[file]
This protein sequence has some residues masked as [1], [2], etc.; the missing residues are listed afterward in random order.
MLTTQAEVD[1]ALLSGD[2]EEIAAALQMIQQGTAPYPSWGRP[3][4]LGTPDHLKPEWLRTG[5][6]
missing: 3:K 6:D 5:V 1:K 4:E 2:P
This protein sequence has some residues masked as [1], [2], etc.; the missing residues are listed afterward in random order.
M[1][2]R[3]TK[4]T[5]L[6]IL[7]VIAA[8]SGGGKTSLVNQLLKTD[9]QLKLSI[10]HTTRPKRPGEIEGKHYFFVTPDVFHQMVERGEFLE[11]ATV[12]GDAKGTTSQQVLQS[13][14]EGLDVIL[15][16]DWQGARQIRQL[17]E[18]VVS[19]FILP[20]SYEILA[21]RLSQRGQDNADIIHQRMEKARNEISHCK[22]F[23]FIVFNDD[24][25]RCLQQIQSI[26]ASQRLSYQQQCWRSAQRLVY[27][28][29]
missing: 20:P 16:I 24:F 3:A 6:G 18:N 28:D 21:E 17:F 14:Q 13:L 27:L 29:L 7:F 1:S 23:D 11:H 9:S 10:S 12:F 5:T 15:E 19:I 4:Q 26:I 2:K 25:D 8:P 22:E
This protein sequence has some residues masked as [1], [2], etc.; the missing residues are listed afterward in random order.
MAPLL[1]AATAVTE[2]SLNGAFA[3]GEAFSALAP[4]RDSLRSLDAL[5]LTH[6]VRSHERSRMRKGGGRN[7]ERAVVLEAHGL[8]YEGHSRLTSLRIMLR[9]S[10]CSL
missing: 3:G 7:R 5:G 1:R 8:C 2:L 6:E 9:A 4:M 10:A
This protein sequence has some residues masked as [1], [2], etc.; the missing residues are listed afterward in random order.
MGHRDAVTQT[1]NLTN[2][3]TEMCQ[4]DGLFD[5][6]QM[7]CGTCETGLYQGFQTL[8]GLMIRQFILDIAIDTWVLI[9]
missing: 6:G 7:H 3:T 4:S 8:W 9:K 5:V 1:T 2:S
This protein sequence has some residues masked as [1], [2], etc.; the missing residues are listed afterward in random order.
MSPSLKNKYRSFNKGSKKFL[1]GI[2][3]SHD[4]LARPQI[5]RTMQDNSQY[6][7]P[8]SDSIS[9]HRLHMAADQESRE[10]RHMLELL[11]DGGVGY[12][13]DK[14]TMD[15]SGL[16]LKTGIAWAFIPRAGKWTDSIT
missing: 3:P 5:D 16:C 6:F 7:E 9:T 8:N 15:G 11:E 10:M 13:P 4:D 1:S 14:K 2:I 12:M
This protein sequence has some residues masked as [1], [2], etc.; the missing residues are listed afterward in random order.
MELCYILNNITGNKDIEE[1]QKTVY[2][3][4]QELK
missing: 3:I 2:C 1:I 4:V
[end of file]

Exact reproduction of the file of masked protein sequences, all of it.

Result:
This protein sequence has some residues masked as [1], [2], etc.; the missing residues are listed afterward in random order.
MLTTQAEVD[1]ALLSGD[2]EEIAAALQMIQQGTAPYPSWGRP[3][4]LGTPDHLKPEWLRTG[5][6]
missing: 3:K 6:D 5:V 1:K 4:E 2:P
This protein sequence has some residues masked as [1], [2], etc.; the missing residues are listed afterward in random order.
M[1][2]R[3]TK[4]T[5]L[6]IL[7]VIAA[8]SGGGKTSLVNQLLKTD[9]QLKLSI[10]HTTRPKRPGEIEGKHYFFVTPDVFHQMVERGEFLE[11]ATV[12]GDAKGTTSQQVLQS[13][14]EGLDVIL[15][16]DWQGARQIRQL[17]E[18]VVS[19]FILP[20]SYEILA[21]RLSQRGQDNADIIHQRMEKARNEISHCK[22]F[23]FIVFNDD[24][25]RCLQQIQSI[26]ASQRLSYQQQCWRSAQRLVY[27][28][29]
missing: 20:P 16:I 24:F 3:A 6:G 18:N 28:D 21:E 17:F 14:Q 13:L 27:L 29:L 7:F 1:S 23:D 11:H 9:S 10:S 12:F 5:T 15:E 19:I 4:Q 26:I 2:K 25:D 8:P 22:E
This protein sequence has some residues masked as [1], [2], etc.; the missing residues are listed afterward in random order.
MAPLL[1]AATAVTE[2]SLNGAFA[3]GEAFSALAP[4]RDSLRSLDAL[5]LTH[6]VRSHERSRMRKGGGRN[7]ERAVVLEAHGL[8]YEGHSRLTSLRIMLR[9]S[10]CSL
missing: 3:G 7:R 5:G 1:R 8:C 2:L 6:E 9:A 4:M 10:A
This protein sequence has some residues masked as [1], [2], etc.; the missing residues are listed afterward in random order.
MGHRDAVTQT[1]NLTN[2][3]TEMCQ[4]DGLFD[5][6]QM[7]CGTCETGLYQGFQTL[8]GLMIRQFILDIAIDTWVLI[9]
missing: 6:G 7:H 3:T 4:S 8:W 9:K 5:V 1:T 2:S
This protein sequence has some residues masked as [1], [2], etc.; the missing residues are listed afterward in random order.
MSPSLKNKYRSFNKGSKKFL[1]GI[2][3]SHD[4]LARPQI[5]RTMQDNSQY[6][7]P[8]SDSIS[9]HRLHMAADQESRE[10]RHMLELL[11]DGGVGY[12][13]DK[14]TMD[15]SGL[16]LKTGIAWAFIPRAGKWTDSIT
missing: 3:P 5:D 16:C 6:F 7:E 9:T 8:N 15:G 11:E 10:M 13:P 4:D 1:S 14:K 2:I 12:M
This protein sequence has some residues masked as [1], [2], etc.; the missing residues are listed afterward in random order.
MELCYILNNITGNKDIEE[1]QKTVY[2][3][4]QELK
missing: 3:I 2:C 1:I 4:V